A small amount of oxygen is dissolved in water molecules, and certain levels of dissolved oxygen are necessary for maintaining all life in surface waters. Because dissolved oxygen plays a crucial role in water ecosystems, it is a key measurement for assessing the health of lakes, rivers, and streams.
Source: As water temperature increases, its dissolved oxygen content decreases.
Impact: Fish, amphibians, and other oxygen dependent life either die or experience an increase in metabolism as their systems struggle to circulate enough oxygen to survive. This increased metabolism requires greater food consumption, which may disrupt the food chain. High levels also may lead to algal blooms.
Turbidity occurs when clay, silt, sediment and other materials cause water to become cloudy or opaque.
Sources: Construction, quarrying, mining and anything that disturbs land can send sediment into nearby waters. Urbanization can lead to increased bank erosion and runoff may carry pollution from paved surfaces to waterways.
Impact: Excessively cloudy water can be a breeding ground for pathogens and that could lead to waterborne diseases like gastroenteritis in people. Turbid water also can kill fish by clogging their gills.
Total dissolved solids is a measure of the combined inorganic and organic particles suspended in a liquid. They include calcium, chlorides, nitrate, iron, sulfur, phosphorous, and other particles that will pass through a filter of two microns.
Sources: Fertilizers, sewage, soil erosion, storm runoff, and industrial discharges can all contribute total dissolved solids.
Impact: Can cause toxicity through increases in salinity for fish, including salmon. High concentrations of solids can also affect drinking water quality, and impact the efficiency of water treatment processes. The solids present in a stream affect water clarity, which impacts the amount of light that reaches aquatic plants, affecting photosynthesis.
pH is the measure of how acidic or basic water is. Water’s pH determines both its solubility and how biologically useful it is to aquatic life. In the case of nutrients, pH determines just how nutritious they’ll be. It also determines the toxicity level for metals.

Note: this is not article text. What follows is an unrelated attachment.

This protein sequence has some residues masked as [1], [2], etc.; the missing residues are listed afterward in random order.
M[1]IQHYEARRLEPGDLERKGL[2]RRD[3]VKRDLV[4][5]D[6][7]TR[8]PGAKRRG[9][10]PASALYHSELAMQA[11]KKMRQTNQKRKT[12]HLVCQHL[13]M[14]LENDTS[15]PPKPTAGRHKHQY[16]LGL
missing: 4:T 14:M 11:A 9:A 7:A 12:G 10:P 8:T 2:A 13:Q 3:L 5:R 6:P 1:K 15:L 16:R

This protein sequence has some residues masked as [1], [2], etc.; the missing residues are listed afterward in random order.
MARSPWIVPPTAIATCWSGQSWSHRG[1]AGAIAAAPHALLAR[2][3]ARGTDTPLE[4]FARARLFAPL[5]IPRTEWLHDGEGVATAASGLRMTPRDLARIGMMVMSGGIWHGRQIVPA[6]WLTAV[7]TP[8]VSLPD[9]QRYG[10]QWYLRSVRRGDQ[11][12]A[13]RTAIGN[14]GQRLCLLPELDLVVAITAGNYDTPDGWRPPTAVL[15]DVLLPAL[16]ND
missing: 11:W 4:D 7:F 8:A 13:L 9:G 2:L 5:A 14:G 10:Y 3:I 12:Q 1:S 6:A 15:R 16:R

Sources: Pollutants end up in lakes, streams and rivers through storm runoff, industrial processes, and precipitation (acid rain). These pollutants, which tend to be acidic, collect in streams and the surrounding soil and effectively lower the pH of the ecosystem.
Impact: High pH levels are harmful to fish and other aquatic life. The more acidic the water the faster it delivers heavy metals to fish. Water with a pH that is too high has a bitter taste and requires more treatment for drinking.
A type of bacteria found in human and animal feces. They may indicate the presence of pathogens, viruses, and protozoans that also live in the digestive tract. E. Coli is one species of fecal coliform.
Sources: Bacteria may enter lakes, rivers, and streams stormwater and agricultural runoff and from sewage treatment plant discharges or failed home septic systems.
Impact: The bacteria reduces dissolved oxygen in water, thus making it difficult for fish and other aquatic life to survive. Health hazards to humans include dysentery, viral and bacterial gastroenteritis and hepatitis A.
Total dissolved gas is the measure of gas saturation in lakes, rivers and streams.
Sources: Hydroelectric and impoundment dams, warm water discharges from power plants and industrial facilities that practice water-cooling, and agricultural runoff are all causes of increased levels of total dissolved gas.
Impact: When the total pressure of gases in water exceeds the atmospheric pressure at the water’s surface, supersaturation occurs. When supersaturation exceeds safe levels, large populations of fish can die very suddenly.